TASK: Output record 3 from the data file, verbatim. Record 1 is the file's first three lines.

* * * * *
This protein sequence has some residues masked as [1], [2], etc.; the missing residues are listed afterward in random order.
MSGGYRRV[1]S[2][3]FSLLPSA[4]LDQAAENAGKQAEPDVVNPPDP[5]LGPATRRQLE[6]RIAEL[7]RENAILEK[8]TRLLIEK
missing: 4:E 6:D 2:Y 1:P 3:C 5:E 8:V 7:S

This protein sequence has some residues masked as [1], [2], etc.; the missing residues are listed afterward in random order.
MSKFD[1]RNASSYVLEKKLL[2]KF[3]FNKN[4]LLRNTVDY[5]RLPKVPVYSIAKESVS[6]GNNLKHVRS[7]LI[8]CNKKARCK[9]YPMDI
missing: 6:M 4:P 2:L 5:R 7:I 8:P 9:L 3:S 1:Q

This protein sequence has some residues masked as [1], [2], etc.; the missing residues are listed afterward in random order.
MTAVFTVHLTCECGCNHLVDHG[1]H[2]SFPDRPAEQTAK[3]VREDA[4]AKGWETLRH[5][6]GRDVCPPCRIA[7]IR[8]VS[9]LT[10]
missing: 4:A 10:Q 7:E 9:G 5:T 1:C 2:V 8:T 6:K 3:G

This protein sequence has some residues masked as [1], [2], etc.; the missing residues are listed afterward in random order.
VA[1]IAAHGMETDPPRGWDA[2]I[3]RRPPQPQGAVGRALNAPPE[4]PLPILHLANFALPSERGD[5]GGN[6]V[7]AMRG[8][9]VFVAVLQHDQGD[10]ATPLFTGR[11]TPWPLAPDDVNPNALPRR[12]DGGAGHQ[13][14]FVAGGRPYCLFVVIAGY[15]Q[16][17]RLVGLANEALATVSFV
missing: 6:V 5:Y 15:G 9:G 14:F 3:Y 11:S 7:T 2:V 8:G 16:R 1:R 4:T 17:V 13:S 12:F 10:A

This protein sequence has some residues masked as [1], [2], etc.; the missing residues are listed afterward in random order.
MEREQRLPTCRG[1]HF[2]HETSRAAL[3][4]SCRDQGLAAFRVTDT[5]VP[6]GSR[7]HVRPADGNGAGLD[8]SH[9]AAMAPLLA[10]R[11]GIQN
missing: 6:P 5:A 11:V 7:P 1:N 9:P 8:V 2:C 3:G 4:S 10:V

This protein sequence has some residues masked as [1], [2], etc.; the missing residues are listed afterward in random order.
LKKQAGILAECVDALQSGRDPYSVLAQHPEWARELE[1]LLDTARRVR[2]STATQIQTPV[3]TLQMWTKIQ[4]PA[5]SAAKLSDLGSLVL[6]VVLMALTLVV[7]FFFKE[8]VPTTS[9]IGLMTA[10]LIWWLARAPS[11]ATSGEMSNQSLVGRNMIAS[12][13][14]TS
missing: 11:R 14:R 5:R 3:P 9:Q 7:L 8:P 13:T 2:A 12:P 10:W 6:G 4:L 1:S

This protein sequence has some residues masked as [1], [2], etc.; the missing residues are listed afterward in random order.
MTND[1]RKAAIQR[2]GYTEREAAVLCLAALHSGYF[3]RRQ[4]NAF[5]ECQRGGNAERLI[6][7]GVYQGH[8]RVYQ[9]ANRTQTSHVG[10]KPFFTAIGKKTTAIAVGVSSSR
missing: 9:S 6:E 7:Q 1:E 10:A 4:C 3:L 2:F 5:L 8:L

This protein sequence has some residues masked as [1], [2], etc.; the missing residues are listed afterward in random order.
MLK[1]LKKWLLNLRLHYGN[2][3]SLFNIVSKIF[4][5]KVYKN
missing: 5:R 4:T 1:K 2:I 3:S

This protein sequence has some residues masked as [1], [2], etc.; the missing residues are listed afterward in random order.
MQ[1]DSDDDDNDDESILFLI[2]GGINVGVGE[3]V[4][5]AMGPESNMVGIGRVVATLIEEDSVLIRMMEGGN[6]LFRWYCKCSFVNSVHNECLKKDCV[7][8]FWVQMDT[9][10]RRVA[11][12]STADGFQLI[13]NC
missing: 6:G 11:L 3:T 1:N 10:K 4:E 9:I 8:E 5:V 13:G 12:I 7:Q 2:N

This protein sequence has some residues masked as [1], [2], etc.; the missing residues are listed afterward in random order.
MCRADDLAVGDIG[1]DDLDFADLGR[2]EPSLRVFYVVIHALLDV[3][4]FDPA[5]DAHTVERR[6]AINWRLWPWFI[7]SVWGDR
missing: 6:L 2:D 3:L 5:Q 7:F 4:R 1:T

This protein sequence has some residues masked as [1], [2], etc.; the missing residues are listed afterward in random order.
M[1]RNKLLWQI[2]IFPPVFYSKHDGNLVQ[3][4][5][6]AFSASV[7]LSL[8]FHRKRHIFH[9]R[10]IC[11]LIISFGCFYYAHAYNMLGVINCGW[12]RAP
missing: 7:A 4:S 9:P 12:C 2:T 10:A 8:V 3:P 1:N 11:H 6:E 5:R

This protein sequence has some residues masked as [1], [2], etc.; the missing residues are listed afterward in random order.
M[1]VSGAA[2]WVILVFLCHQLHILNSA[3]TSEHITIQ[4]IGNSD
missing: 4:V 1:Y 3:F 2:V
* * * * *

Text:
This protein sequence has some residues masked as [1], [2], etc.; the missing residues are listed afterward in random order.
MTAVFTVHLTCECGCNHLVDHG[1]H[2]SFPDRPAEQTAK[3]VREDA[4]AKGWETLRH[5][6]GRDVCPPCRIA[7]IR[8]VS[9]LT[10]
missing: 4:A 10:Q 7:E 9:G 5:T 1:C 2:V 8:T 6:K 3:G